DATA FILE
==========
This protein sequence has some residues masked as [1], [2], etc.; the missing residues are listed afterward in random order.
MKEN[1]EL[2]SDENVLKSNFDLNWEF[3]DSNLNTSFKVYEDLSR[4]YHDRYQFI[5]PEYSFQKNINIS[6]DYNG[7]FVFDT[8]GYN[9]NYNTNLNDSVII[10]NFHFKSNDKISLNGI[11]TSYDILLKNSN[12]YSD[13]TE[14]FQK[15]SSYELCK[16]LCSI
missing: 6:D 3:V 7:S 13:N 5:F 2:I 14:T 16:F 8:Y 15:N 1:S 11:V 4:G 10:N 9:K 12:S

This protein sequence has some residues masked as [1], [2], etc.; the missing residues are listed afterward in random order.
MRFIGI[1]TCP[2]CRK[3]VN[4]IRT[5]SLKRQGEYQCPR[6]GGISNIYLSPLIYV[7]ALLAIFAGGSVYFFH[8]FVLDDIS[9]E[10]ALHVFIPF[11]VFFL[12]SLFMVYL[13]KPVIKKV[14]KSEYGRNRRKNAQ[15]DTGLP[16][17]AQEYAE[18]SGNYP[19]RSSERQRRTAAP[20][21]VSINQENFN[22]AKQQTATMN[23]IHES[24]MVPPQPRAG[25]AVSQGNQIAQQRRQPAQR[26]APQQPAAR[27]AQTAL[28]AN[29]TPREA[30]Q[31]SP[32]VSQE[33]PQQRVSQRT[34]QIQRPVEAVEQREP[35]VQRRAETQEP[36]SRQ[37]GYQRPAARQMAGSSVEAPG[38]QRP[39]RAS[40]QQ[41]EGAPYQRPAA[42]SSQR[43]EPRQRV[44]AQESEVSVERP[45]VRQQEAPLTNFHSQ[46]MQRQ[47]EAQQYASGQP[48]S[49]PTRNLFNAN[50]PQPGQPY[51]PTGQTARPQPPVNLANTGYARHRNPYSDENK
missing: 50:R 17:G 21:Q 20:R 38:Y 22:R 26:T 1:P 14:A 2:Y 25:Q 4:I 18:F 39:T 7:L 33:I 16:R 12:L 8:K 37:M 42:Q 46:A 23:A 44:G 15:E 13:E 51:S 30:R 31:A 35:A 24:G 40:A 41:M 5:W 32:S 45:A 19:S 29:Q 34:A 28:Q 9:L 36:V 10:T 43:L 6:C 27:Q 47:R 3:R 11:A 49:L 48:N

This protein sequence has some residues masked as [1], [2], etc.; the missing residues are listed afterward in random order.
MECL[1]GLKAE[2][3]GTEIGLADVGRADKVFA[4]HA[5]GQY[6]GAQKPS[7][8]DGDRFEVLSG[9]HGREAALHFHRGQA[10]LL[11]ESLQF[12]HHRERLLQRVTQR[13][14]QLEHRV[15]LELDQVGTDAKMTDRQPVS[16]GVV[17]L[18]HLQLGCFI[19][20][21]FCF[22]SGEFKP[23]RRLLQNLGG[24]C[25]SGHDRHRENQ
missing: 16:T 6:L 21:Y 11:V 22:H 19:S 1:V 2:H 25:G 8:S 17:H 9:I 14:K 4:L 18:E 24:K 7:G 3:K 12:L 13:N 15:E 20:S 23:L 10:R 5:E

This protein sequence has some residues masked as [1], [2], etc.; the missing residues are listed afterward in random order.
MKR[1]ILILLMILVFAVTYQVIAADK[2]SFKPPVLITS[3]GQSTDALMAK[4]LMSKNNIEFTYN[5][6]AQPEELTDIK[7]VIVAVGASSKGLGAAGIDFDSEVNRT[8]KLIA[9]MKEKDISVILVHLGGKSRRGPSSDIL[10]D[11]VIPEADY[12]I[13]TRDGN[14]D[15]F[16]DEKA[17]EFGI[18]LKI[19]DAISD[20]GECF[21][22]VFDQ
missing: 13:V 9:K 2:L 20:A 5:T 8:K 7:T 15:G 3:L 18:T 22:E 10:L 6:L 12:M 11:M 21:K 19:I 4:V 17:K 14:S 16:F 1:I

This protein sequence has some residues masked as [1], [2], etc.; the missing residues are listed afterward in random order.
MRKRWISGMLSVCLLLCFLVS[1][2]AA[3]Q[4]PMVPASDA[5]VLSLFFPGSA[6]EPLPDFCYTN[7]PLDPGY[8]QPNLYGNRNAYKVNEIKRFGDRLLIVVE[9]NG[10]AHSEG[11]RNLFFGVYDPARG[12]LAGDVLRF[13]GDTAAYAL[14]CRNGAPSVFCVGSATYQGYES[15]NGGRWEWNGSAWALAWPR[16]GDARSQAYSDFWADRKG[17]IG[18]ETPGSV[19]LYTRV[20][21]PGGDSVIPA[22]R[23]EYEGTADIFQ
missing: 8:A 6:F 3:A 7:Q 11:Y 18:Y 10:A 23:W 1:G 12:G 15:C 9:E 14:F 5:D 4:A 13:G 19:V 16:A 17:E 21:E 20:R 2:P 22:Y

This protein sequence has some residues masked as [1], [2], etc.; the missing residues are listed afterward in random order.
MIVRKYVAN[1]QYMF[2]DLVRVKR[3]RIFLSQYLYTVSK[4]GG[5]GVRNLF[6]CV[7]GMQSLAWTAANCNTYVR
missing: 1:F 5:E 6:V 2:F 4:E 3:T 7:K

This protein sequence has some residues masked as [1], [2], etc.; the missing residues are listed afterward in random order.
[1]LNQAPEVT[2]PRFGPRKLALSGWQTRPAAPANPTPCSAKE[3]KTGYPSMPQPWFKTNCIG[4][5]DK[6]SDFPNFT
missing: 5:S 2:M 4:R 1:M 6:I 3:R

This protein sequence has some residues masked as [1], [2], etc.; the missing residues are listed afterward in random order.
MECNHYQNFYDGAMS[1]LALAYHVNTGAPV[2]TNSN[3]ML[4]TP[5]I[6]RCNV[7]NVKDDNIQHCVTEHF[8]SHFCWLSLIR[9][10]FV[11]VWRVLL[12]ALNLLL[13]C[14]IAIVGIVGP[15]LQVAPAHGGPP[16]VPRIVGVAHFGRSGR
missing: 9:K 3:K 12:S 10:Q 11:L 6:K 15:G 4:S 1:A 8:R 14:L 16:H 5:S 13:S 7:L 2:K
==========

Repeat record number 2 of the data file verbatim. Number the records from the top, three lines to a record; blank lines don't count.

This protein sequence has some residues masked as [1], [2], etc.; the missing residues are listed afterward in random order.
MRFIGI[1]TCP[2]CRK[3]VN[4]IRT[5]SLKRQGEYQCPR[6]GGISNIYLSPLIYV[7]ALLAIFAGGSVYFFH[8]FVLDDIS[9]E[10]ALHVFIPF[11]VFFL[12]SLFMVYL[13]KPVIKKV[14]KSEYGRNRRKNAQ[15]DTGLP[16][17]AQEYAE[18]SGNYP[19]RSSERQRRTAAP[20][21]VSINQENFN[22]AKQQTATMN[23]IHES[24]MVPPQPRAG[25]AVSQGNQIAQQRRQPAQR[26]APQQPAAR[27]AQTAL[28]AN[29]TPREA[30]Q[31]SP[32]VSQE[33]PQQRVSQRT[34]QIQRPVEAVEQREP[35]VQRRAETQEP[36]SRQ[37]GYQRPAARQMAGSSVEAPG[38]QRP[39]RAS[40]QQ[41]EGAPYQRPAA[42]SSQR[43]EPRQRV[44]AQESEVSVERP[45]VRQQEAPLTNFHSQ[46]MQRQ[47]EAQQYASGQP[48]S[49]PTRNLFNAN[50]PQPGQPY[51]PTGQTARPQPPVNLANTGYARHRNPYSDENK
missing: 50:R 17:G 21:Q 20:R 38:Y 22:R 26:T 1:P 14:A 2:Y 25:Q 4:I 18:F 39:T 7:L 33:I 16:R 12:L 8:K 37:M 42:Q 46:A 23:A 44:G 15:E 13:E 51:S 30:R 31:A 35:A 24:G 40:A 41:M 5:W 32:S 45:A 19:S 29:Q 34:A 28:Q 9:L 36:V 10:T 43:L 6:C 27:Q 47:R 3:R 11:A 49:L 48:N